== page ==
Cameron Booth (1892-1980) Absaroka Range "Dead Indian Pass" Mountain, Wyoming 1942 Oil on board 10 inches x 13.75 inches Signed and dated along lower right quadrant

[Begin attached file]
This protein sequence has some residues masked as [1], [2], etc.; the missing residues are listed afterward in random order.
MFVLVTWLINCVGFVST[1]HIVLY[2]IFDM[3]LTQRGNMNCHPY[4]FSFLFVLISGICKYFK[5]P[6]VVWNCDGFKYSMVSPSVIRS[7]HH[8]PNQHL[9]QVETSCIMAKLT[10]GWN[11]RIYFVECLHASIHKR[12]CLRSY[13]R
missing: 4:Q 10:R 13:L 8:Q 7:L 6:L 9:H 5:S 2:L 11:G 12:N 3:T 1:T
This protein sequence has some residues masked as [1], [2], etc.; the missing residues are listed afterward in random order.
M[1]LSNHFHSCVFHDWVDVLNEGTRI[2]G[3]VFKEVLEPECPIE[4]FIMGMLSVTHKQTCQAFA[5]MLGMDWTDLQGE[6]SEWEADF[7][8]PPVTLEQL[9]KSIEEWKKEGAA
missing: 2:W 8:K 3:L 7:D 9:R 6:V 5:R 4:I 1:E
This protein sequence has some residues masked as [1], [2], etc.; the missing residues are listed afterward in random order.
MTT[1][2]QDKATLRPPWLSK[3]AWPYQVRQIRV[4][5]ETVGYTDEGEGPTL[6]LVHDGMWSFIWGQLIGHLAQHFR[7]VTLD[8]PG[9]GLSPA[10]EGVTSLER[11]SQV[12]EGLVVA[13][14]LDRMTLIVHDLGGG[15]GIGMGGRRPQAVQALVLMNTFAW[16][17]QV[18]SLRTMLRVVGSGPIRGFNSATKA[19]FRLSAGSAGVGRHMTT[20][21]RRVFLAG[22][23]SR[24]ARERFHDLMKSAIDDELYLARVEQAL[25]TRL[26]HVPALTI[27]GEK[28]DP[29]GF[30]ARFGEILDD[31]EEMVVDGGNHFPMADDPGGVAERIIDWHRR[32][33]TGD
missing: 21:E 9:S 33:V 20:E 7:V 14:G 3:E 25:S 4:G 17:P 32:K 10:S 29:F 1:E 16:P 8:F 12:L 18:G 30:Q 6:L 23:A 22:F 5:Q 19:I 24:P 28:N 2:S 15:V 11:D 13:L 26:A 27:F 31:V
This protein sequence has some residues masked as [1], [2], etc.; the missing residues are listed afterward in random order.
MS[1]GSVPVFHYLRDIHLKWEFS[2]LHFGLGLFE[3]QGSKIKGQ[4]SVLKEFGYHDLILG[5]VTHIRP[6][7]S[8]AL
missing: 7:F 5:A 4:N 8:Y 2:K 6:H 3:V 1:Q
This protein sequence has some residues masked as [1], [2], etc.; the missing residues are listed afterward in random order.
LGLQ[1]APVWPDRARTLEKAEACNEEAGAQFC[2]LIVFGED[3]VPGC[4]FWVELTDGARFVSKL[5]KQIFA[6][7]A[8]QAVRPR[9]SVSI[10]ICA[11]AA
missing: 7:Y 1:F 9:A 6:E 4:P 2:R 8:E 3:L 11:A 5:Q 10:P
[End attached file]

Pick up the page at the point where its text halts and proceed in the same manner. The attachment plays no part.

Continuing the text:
Cameron Booth (1892-1980) Between the Sun and Me 1949 Oil on canvas 42 inches x 46 inches (106.68 cm x 116.84 cm) Lent by Cameron Booth to Minneapolis Institute of Art Exhibition number L58.530 Bertha Shaefer Gallery, New York, New York Private Collection, Minnesota Sold Cameron Booth created this iconic painting in 1949 and exhibited it at the Minneapolis Institute of Art in 1958. The painting went on to be showcased at the legendary Bertha Shaefer Gallery in New York City. Booth painted "Between the Sun and Me" during an intensely creative time in his career. His began to focus on more abstract paintings and was intrigued by his exposure to the Abstract Expressionists while living in New York City. It was created after he returned to Minneapolis from New York where he was absorbed by the surrounding ethos and was drawn to the aesthetic advances of Abstract Expressionism that was being made. "Between the Sun and Me" generates an eloquent dialogue between abstract painting and recognizable forms. The spontaneity, energy and dynamism of the painting are elements of Abstract Expressionism, while the representational nature of the painting creates a poetic symbolism similar to the artworks of Joan Miro. The painting features a colorful, carnival like palette of ochres, reds, blues, greens, and pinks. A celestial body with elongated limbs is made up of swirling blocks of color interspersed with recognizable objects such as horses. The title helps identify the sun in the background, depicted with a wonderful ochre color and accentuating the dynamic scene. Booth created a tight painting by constricting space with beautiful progressions of color and interlocking forms. This complex composition enhances the rhythmic nature of the painting.